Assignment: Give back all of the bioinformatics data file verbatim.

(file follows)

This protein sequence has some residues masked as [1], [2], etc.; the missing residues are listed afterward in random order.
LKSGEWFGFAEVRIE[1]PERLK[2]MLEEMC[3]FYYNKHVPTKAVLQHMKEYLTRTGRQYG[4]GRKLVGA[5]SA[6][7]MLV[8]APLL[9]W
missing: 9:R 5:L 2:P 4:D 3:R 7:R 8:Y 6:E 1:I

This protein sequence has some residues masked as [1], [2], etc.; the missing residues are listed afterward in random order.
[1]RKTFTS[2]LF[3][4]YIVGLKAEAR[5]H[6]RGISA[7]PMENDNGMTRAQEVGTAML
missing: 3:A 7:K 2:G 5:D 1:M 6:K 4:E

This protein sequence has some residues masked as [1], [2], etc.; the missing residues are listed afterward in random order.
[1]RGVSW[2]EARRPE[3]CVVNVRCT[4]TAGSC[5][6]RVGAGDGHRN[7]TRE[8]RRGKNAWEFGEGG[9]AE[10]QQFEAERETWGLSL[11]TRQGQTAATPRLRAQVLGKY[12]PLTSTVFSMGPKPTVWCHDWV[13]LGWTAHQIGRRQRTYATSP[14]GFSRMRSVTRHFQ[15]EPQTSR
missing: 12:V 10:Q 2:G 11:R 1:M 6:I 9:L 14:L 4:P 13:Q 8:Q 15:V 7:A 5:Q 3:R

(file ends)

This protein sequence has some residues masked as [1], [2], etc.; the missing residues are listed afterward in random order.
LKSGEWFGFAEVRIE[1]PERLK[2]MLEEMC[3]FYYNKHVPTKAVLQHMKEYLTRTGRQYG[4]GRKLVGA[5]SA[6][7]MLV[8]APLL[9]W
missing: 9:R 5:L 2:P 4:D 3:R 7:R 8:Y 6:E 1:I

This protein sequence has some residues masked as [1], [2], etc.; the missing residues are listed afterward in random order.
[1]RKTFTS[2]LF[3][4]YIVGLKAEAR[5]H[6]RGISA[7]PMENDNGMTRAQEVGTAML
missing: 3:A 7:K 2:G 5:D 1:M 6:K 4:E

This protein sequence has some residues masked as [1], [2], etc.; the missing residues are listed afterward in random order.
[1]RGVSW[2]EARRPE[3]CVVNVRCT[4]TAGSC[5][6]RVGAGDGHRN[7]TRE[8]RRGKNAWEFGEGG[9]AE[10]QQFEAERETWGLSL[11]TRQGQTAATPRLRAQVLGKY[12]PLTSTVFSMGPKPTVWCHDWV[13]LGWTAHQIGRRQRTYATSP[14]GFSRMRSVTRHFQ[15]EPQTSR
missing: 12:V 10:Q 2:G 11:R 1:M 6:I 9:L 14:L 4:P 13:Q 8:Q 15:V 7:A 5:Q 3:R